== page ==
https://pds.blog.parliament.uk/2018/06/13/making-the-hours-count-not-counting-the-hours/

Making the hours count, not counting the hours

Shadow figures of two parents and a child holding hands
Image by Pixabay

I’ve been a content designer for about two years. I started just after my daughter was born. It’s taken some close supervision, support, and some pretty intense onboarding, but we’re both getting used to our roles.

We’re taking small steps because getting used to new things takes time.

As a parent, time is your greatest resource. It becomes a commodity that can buy you anything you want: much-needed sleep, some space to catch up on work, and most importantly time to spend with your partner (preferably when no one’s screaming or covered in vomit).

While my partner was off for a year, I got just two weeks paternity leave. That covered the birth, being in hospital, coming out, going back in, night feeds, tears, poo, and almost no sleep. The nights were long, but those weeks flew by. Before I knew it, I was back in the office.

When you’re on the way into work, parched eyes thirsty for sleep and every coherent thought lapsing into the Peppa Pig theme tune, the idea that someone could magically give you more time feels outlandish.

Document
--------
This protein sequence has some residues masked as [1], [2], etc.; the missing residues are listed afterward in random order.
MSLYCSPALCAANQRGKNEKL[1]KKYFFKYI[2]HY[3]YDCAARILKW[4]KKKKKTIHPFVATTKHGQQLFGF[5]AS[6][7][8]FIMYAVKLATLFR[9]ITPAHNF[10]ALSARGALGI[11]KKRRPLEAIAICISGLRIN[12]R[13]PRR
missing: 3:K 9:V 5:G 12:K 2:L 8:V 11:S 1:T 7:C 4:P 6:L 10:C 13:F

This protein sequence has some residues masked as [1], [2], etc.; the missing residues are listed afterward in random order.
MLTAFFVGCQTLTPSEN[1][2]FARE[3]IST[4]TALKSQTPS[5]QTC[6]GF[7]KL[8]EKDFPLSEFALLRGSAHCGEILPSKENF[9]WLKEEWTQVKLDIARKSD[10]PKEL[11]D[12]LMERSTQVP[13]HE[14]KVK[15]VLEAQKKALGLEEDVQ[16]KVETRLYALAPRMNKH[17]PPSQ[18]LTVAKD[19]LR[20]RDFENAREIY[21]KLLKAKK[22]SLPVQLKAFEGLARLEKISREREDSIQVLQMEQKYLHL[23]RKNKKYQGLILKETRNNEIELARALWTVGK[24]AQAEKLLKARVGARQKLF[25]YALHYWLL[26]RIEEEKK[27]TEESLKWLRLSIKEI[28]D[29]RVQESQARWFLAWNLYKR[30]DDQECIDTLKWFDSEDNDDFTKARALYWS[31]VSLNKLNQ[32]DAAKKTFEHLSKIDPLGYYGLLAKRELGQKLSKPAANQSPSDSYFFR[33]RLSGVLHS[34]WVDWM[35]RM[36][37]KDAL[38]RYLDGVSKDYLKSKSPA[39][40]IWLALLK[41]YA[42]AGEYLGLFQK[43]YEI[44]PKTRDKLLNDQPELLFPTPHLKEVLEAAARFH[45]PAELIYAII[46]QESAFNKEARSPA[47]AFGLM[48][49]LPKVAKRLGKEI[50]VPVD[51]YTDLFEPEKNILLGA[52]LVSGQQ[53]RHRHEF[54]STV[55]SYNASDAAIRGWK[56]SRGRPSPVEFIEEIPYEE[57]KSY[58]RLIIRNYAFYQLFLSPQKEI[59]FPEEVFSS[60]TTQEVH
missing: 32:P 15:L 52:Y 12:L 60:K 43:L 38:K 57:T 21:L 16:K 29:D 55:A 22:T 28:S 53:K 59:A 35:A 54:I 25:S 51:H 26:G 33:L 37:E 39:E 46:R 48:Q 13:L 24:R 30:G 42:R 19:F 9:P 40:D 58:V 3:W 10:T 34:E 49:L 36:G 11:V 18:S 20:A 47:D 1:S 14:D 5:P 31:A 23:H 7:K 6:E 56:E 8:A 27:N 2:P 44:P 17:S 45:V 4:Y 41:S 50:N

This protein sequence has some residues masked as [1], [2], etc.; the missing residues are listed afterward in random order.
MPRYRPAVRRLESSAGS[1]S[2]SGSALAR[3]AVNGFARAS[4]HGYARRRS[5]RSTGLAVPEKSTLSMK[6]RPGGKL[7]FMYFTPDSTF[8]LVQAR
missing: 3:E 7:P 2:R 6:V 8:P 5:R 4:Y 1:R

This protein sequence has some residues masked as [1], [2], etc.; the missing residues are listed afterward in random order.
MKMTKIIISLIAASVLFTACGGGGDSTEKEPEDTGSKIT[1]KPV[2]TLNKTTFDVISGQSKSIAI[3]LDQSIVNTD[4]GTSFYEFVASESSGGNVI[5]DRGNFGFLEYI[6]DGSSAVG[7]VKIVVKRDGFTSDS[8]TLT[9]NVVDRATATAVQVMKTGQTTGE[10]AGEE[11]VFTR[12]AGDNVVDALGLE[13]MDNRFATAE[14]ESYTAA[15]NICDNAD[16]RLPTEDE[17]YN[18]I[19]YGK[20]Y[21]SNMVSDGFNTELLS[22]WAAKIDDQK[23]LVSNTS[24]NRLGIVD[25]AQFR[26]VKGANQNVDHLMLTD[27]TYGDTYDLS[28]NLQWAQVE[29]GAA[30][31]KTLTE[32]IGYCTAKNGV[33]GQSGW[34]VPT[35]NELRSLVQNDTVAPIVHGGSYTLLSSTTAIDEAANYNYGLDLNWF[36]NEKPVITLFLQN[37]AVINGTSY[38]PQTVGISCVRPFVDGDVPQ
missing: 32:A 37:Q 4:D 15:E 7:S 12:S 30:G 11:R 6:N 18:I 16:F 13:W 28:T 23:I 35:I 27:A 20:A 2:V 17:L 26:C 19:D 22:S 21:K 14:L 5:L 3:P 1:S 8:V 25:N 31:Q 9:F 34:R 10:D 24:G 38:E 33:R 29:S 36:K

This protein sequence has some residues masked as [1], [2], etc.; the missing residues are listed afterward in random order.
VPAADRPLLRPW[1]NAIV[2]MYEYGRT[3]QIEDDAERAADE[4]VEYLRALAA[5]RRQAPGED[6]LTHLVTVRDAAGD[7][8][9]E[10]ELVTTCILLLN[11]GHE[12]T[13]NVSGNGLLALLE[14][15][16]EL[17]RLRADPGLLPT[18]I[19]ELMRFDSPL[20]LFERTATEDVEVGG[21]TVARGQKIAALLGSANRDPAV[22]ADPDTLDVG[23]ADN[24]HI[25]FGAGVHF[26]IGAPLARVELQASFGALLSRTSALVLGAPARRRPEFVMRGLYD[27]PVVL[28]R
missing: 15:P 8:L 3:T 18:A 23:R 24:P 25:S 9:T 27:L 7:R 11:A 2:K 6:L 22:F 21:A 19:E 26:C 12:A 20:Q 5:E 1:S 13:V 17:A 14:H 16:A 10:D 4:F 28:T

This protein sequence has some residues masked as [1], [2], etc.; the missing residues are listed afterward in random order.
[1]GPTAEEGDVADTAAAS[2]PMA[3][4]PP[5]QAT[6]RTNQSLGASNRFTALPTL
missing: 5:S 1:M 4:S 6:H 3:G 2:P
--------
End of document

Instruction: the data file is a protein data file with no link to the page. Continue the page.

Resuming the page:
But that’s exactly what my team did.

Making more time

The content team have always believed in flexible working. Why wouldn’t we? Everything we do is about having the biggest impact in the most concise form possible.

So I asked to compress my working hours. This glorious alchemy squeezes five working days into four, with a totally free day popping out at the end.

But how do you make it work?

Compressed hours

Well, being a dad is a bit like being a snooker player. A bit of showmanship on top of a lot of meticulous planning to anticipate and avoid trouble.

This applies to flexible working too. By knowing what I need to do and when, and planning a few shots ahead, I can make sure nothing’s missed.

In the office, I can give my undivided attention to the job at hand. But come Thursday, rather than being huddled on a platform waiting for the 7.07 to Liverpool Street, I’m on the sofa with my daughter getting ready for baby ballet.

My non-working day has coincided with my daughter’s first steps, her first birthday, and first trip to the zoo.

I couldn’t calculate the monetary value of being there for these moments. Becoming a parent makes you evaluate what’s really important. Compressing my hours means I can make sure my time at home and at work is well spent.

Read more about the work of the content team

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